So we now have three prospects for the program, it’s so exciting! On Tuesday, we picked up a horse that my sister purchased. Spanish Affair (Briggs) is a possible prospect: my sister left him with me to assess this month. He’s a 9yo grey gelding by Black Tie Affair who raced at the end of 2014. He’s sweet and well-mannered. If he’s quiet enough for an amateur with limited time, then my sister will take him to a boarding barn closer to her house. She drives nearly an hour to have her daughter ride with me, but her life with three busy kids is too hectic to be able to drive out several times a week. So she decided she needs a horse closer to home. If Briggs isn’t quiet enough for her to work with, or if there’s an incredible “wow factor” once we have him bathed and trimmed up and have a chance to fully assess him, then she’ll leave him with us until the summer to see if he’ll work in the RRP.
On Wednesday, Joanna and I drove to Elkton, Maryland to pick up a horse at a truck stop on the side of I-95. This is the first horse I’ve purchased off the internet without trying it first. Estaticator (Arnie) is a 4yo red bay gelding by Intimidator who raced in Oklahoma in April last year. I loved his photos. Expressive face with the right kind of angles for jumping.
I believe that most horses can learn to jump, but some conformational flaws can make that job harder. I’m a big believer in making sure a round peg fits into a round hole, so I’d rather start with something that has the right build to jump. Hunter or jumper, it’s not important. After temperament, a suitable build for the job at hand is a great way to make sure a horse likes his or her job.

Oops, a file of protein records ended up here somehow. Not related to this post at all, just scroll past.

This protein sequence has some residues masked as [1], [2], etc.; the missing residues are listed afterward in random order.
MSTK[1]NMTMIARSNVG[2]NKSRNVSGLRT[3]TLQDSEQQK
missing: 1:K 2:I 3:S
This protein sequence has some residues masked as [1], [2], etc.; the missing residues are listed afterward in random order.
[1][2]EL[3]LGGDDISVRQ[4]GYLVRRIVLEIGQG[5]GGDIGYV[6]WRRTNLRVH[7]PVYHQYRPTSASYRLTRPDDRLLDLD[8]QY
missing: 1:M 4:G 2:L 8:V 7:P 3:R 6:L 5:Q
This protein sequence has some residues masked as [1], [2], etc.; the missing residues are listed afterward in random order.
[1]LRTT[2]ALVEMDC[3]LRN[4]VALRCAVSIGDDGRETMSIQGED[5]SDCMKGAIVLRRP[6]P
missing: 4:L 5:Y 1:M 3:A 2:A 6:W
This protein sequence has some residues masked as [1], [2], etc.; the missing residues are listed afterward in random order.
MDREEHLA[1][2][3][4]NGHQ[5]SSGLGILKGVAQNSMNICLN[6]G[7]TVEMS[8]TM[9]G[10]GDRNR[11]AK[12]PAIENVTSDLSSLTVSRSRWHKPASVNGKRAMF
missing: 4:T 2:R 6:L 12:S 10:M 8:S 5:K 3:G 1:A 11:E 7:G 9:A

We rode Arnie and G (Gig Em, see previous post) for the first time yesterday, and they were superstars. G is very laid back and an “old soul.” He figured out longeing in an instant and he quietly walked and trotted under saddle. Arnie is (understandably) less mature. He’s had less handling, in general and acts like a youngster who’s new to everything. He did figure out longeing and he’s got an amazingly balanced canter on the longe circle. Joanna walked him around under saddle, and he was nervous and chomp-y for a bit until he realized he didn’t have to do more than that. Super athlete, though – I’m excited to see how he settles into his new life.
Both horses show lots of promise. Briggs might too – we’ve had him trotting on the longe and he’s getting his feet done by the farrier today, so he’ll be ready to start under saddle this weekend. Seems super quiet, so I’m not sure we’ll have him for long if my sister gets her way… 😉